Friday, January 01, 2016

Excellent post from Casual Debris-Ed Mccain

For this week's Friday's Forgotten Books, please visit Patti Abbott's blog. (I'd never read Casual Debris before. I sure will now.)
Thanks to Todd Mason for handling this week's Forgotten Books.

Ed McBain, The Empty Hours (1960)

This lesser known novella of Ed McBain's 87th Precinct series is a quick, well written procedural, and though the overall idea has been seen in different forms, McBain (Evan Hunter) combines the grittiness of New York's darkest moments with a bittersweet tale of two bound women.

The novella follows the investigation of a young woman found murdered in her shabby apartment. Yet despite her meager dwelling, her drawers are filled with new clothing, wears expensive underwear, stores large amounts of cash in a safety deposit box, and has a second bank account comfortably weighted with $60,000. McBain intersperses the investigative scenes with descriptions of the city, some characters, and some bits about life and writing. My favourite aside is the opening to Chapter eight, which works as a great passage on writing and the reality of investigative police work, which both sheds light on and contradicts the writing itself.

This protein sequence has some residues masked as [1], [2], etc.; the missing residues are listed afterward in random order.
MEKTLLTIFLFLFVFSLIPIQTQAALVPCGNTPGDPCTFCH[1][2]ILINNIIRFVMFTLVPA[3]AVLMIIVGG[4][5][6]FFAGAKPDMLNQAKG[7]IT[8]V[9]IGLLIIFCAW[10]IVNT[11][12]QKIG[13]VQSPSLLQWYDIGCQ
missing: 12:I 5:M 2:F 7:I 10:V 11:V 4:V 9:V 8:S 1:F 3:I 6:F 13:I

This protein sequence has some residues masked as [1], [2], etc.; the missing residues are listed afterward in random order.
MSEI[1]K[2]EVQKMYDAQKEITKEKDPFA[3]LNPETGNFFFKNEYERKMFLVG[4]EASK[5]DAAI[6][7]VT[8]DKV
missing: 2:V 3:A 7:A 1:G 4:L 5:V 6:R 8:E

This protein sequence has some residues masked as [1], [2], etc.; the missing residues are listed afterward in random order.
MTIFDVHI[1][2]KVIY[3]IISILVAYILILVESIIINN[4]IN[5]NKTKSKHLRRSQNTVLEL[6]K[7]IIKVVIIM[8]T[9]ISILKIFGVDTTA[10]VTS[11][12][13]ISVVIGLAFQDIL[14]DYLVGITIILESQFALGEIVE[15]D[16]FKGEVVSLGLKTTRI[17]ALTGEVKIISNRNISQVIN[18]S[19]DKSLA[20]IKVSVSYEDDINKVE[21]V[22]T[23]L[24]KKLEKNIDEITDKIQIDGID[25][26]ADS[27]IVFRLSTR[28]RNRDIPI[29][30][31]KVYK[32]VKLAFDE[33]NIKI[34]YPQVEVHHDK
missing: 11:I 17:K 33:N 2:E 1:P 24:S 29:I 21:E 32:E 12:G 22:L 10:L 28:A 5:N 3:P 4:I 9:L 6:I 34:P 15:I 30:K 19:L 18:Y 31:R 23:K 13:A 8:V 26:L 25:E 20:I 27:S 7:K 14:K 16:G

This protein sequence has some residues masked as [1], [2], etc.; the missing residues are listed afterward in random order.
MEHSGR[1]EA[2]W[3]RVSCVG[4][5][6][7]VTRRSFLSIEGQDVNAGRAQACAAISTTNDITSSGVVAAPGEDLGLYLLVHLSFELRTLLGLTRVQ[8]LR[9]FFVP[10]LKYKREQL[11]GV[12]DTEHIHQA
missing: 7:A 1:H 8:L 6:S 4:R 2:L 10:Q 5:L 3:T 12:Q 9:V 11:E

"There are no mysteries in police work," McBain write. "Nothing fits into a carefully preconceived scheme... There is no climactic progression; suspense is for the movies." It's true that fiction is a stylized form of reality, where a certain level of order exists and in many cases is required in order to maintain its own sense of reality, to generate its inner reality that most readers require. Of course McBain's stories contain their own structure and order, and "The Empty Hours," like any other successful work, is approached with its plot and certainly has a climactic progression. Admittedly, though, McBain's story gives the allusion of plotlessness, as though the events are unfolding of their own accord. As though his plot is being churned out by the events themselves. It is a statement of his skill that the story unfolds with the straightforward, gritty nature of an actual investigation.

Moreover, the scenario of the two closely linked women and the unfortunate tragedies they encounter is tinted with genuine sadness, and the pathos is heightened by the straightforward telling of their circumstances; had we encountered an emotional write-up it likely would not be as affecting.

A story worth hunting down.


Todd Mason said...

Actually, Ed, I'm hosting this week and next...and did last week as well. This week's list has entries from you, Frank (at Casual Debris) and Ben Boulden posting on your blog...

Casual Debris said...

Thank you so much Ed for the support!